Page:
marți, 10 mai 2011

Arthritis

There are over 100 forms of arthritis that show the features of rheumatoid arthritis. Some of them are produced as a result of wear and tear of joints, and others appear suddenly and sometimes disappear without further treatment, while the other manifest chronicly and progressively.Rheumatoid arthritis is an autoimmune disease meaning the immune system attacks different tissues of the body that become inflamed symmetrically in joints, hands, wrists, feet and ankles, but also come to affect elbows, shoulders, hips, knees, neck and jaw. It is believed to be caused by a virus or a bacterium, which has not yet been identified. It is not associated with the wear produced naturally or with any other physical damage, as with osteoarthritis.When white blood cells, which are designed to attack unwanted invaders, leave the blood and pass in the synovium *, where they cause inflammation of the membrane, one develops arthritis. White blood cells begin to attack these tissues, cartilage, casings leading to destruction of joints, with pain being particularly strong and sometimes impossible to move.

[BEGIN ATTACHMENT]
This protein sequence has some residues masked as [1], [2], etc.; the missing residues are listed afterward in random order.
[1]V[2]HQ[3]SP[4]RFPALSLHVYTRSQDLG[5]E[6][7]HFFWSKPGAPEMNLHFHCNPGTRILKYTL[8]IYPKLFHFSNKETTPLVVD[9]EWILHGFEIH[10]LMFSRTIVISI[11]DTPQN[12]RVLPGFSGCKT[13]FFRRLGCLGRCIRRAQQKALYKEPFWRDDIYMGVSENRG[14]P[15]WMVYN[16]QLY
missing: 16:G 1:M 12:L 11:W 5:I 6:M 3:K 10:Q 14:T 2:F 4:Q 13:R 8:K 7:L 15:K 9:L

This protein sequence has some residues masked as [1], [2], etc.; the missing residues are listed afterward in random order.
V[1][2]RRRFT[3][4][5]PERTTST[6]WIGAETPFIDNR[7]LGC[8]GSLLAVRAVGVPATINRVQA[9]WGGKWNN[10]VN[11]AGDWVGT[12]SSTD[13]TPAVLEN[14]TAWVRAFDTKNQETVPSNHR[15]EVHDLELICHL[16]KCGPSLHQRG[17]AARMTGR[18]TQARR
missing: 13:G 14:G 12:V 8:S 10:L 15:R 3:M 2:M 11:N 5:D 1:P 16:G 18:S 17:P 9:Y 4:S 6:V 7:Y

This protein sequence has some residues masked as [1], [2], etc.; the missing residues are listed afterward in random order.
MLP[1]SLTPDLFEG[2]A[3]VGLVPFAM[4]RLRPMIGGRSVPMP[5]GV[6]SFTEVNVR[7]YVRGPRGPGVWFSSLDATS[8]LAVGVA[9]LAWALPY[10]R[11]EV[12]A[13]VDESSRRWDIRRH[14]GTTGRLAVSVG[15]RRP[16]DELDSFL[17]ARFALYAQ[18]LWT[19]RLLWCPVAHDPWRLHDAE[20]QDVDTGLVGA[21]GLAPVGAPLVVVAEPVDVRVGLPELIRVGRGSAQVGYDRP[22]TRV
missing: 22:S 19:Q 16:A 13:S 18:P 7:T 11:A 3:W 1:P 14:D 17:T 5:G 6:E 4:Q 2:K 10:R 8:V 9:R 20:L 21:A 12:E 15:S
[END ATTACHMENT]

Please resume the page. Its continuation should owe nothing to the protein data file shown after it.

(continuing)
*Synovium = is the soft tissue that lines the non-cartilaginous surfaces within joints with cavities.
The synovial capsule is surrounded by the synovium and ligaments. It contains and produces a lubricant called synovitis, articular surface that facilitates sliding.Synovial fringes are physiological deformations protruding joint cavity and covers the gaps that form during certain movements. They can also be pathological hypertrophied due, for example, to a mechanic conflict or a subsequent proliferation of synovium, of tumoral or inflammatory origin.
Synovial sheath - This is a thin serous membrane surrounding the tendons (especially those bent and extensor muscles of the fingers and toes), allowing their fall.

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